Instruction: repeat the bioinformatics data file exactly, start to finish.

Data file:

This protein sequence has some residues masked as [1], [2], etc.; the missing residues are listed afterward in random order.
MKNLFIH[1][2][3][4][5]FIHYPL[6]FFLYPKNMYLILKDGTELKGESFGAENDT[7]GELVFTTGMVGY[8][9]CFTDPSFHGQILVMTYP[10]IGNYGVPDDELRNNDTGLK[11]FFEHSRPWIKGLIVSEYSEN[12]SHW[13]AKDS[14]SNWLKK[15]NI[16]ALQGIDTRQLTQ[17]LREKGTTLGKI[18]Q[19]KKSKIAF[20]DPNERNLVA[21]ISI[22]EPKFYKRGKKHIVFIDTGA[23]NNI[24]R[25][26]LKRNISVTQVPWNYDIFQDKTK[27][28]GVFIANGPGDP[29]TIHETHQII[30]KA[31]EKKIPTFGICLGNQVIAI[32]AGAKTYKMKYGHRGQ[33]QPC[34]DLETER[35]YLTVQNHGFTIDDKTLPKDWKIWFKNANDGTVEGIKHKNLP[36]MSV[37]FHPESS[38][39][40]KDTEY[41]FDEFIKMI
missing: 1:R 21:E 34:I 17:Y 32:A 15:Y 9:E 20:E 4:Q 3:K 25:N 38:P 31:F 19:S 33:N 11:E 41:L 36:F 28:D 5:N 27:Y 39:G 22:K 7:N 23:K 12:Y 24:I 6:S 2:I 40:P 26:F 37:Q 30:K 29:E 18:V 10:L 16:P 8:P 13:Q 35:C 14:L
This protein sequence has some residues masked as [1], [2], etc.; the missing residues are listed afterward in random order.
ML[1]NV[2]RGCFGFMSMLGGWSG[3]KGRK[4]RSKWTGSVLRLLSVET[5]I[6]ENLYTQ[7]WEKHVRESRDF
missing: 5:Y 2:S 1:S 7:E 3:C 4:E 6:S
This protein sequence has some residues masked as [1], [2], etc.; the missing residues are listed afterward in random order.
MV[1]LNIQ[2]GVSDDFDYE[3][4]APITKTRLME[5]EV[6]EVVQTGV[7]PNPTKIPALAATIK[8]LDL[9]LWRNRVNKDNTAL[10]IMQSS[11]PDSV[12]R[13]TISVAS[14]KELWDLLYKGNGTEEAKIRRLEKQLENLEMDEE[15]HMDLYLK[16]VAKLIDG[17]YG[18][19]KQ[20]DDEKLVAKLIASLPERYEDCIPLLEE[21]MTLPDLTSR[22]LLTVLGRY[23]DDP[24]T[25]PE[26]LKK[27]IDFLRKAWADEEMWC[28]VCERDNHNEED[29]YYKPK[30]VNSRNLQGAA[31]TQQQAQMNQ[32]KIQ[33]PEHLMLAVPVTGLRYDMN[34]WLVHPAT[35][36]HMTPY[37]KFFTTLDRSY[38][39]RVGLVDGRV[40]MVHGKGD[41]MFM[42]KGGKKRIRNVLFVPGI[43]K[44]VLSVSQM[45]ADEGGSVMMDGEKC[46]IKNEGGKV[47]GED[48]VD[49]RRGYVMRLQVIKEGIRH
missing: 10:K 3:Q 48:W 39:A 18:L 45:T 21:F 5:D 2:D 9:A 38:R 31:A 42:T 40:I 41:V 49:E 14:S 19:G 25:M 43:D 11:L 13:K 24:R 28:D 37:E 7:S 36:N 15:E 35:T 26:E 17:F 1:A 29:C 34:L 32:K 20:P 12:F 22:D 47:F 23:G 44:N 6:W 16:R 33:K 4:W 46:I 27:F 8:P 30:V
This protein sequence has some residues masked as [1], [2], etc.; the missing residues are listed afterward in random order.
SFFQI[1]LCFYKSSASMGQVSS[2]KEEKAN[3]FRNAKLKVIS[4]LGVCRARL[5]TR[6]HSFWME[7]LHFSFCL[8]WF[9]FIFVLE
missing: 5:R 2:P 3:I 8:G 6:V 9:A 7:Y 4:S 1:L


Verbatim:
This protein sequence has some residues masked as [1], [2], etc.; the missing residues are listed afterward in random order.
MKNLFIH[1][2][3][4][5]FIHYPL[6]FFLYPKNMYLILKDGTELKGESFGAENDT[7]GELVFTTGMVGY[8][9]CFTDPSFHGQILVMTYP[10]IGNYGVPDDELRNNDTGLK[11]FFEHSRPWIKGLIVSEYSEN[12]SHW[13]AKDS[14]SNWLKK[15]NI[16]ALQGIDTRQLTQ[17]LREKGTTLGKI[18]Q[19]KKSKIAF[20]DPNERNLVA[21]ISI[22]EPKFYKRGKKHIVFIDTGA[23]NNI[24]R[25][26]LKRNISVTQVPWNYDIFQDKTK[27][28]GVFIANGPGDP[29]TIHETHQII[30]KA[31]EKKIPTFGICLGNQVIAI[32]AGAKTYKMKYGHRGQ[33]QPC[34]DLETER[35]YLTVQNHGFTIDDKTLPKDWKIWFKNANDGTVEGIKHKNLP[36]MSV[37]FHPESS[38][39][40]KDTEY[41]FDEFIKMI
missing: 1:R 21:E 34:I 17:Y 32:A 15:Y 9:E 20:E 4:Q 3:K 25:N 38:P 31:F 19:S 33:N 11:E 41:L 36:F 28:D 5:N 27:Y 39:G 22:K 7:N 23:K 12:Y 24:I 6:S 2:I 40:P 26:F 37:Q 30:K 29:E 18:V 10:L 16:P 8:P 13:Q 35:C 14:L
This protein sequence has some residues masked as [1], [2], etc.; the missing residues are listed afterward in random order.
ML[1]NV[2]RGCFGFMSMLGGWSG[3]KGRK[4]RSKWTGSVLRLLSVET[5]I[6]ENLYTQ[7]WEKHVRESRDF
missing: 5:Y 2:S 1:S 7:E 3:C 4:E 6:S
This protein sequence has some residues masked as [1], [2], etc.; the missing residues are listed afterward in random order.
MV[1]LNIQ[2]GVSDDFDYE[3][4]APITKTRLME[5]EV[6]EVVQTGV[7]PNPTKIPALAATIK[8]LDL[9]LWRNRVNKDNTAL[10]IMQSS[11]PDSV[12]R[13]TISVAS[14]KELWDLLYKGNGTEEAKIRRLEKQLENLEMDEE[15]HMDLYLK[16]VAKLIDG[17]YG[18][19]KQ[20]DDEKLVAKLIASLPERYEDCIPLLEE[21]MTLPDLTSR[22]LLTVLGRY[23]DDP[24]T[25]PE[26]LKK[27]IDFLRKAWADEEMWC[28]VCERDNHNEED[29]YYKPK[30]VNSRNLQGAA[31]TQQQAQMNQ[32]KIQ[33]PEHLMLAVPVTGLRYDMN[34]WLVHPAT[35][36]HMTPY[37]KFFTTLDRSY[38][39]RVGLVDGRV[40]MVHGKGD[41]MFM[42]KGGKKRIRNVLFVPGI[43]K[44]VLSVSQM[45]ADEGGSVMMDGEKC[46]IKNEGGKV[47]GED[48]VD[49]RRGYVMRLQVIKEGIRH
missing: 10:K 3:Q 48:W 39:A 18:L 45:T 21:F 5:D 2:D 9:A 38:R 31:A 42:T 40:I 41:V 49:E 14:S 19:G 25:M 43:D 11:L 13:K 24:R 28:D 37:E 7:S 36:N 15:E 35:T 26:E 17:F 1:A 29:C 34:L 32:K 20:P 12:F 22:D 47:F 23:G 44:N 6:W 16:R 33:K 4:W 46:I 27:F 8:P 30:V
This protein sequence has some residues masked as [1], [2], etc.; the missing residues are listed afterward in random order.
SFFQI[1]LCFYKSSASMGQVSS[2]KEEKAN[3]FRNAKLKVIS[4]LGVCRARL[5]TR[6]HSFWME[7]LHFSFCL[8]WF[9]FIFVLE
missing: 5:R 2:P 3:I 8:G 6:V 9:A 7:Y 4:S 1:L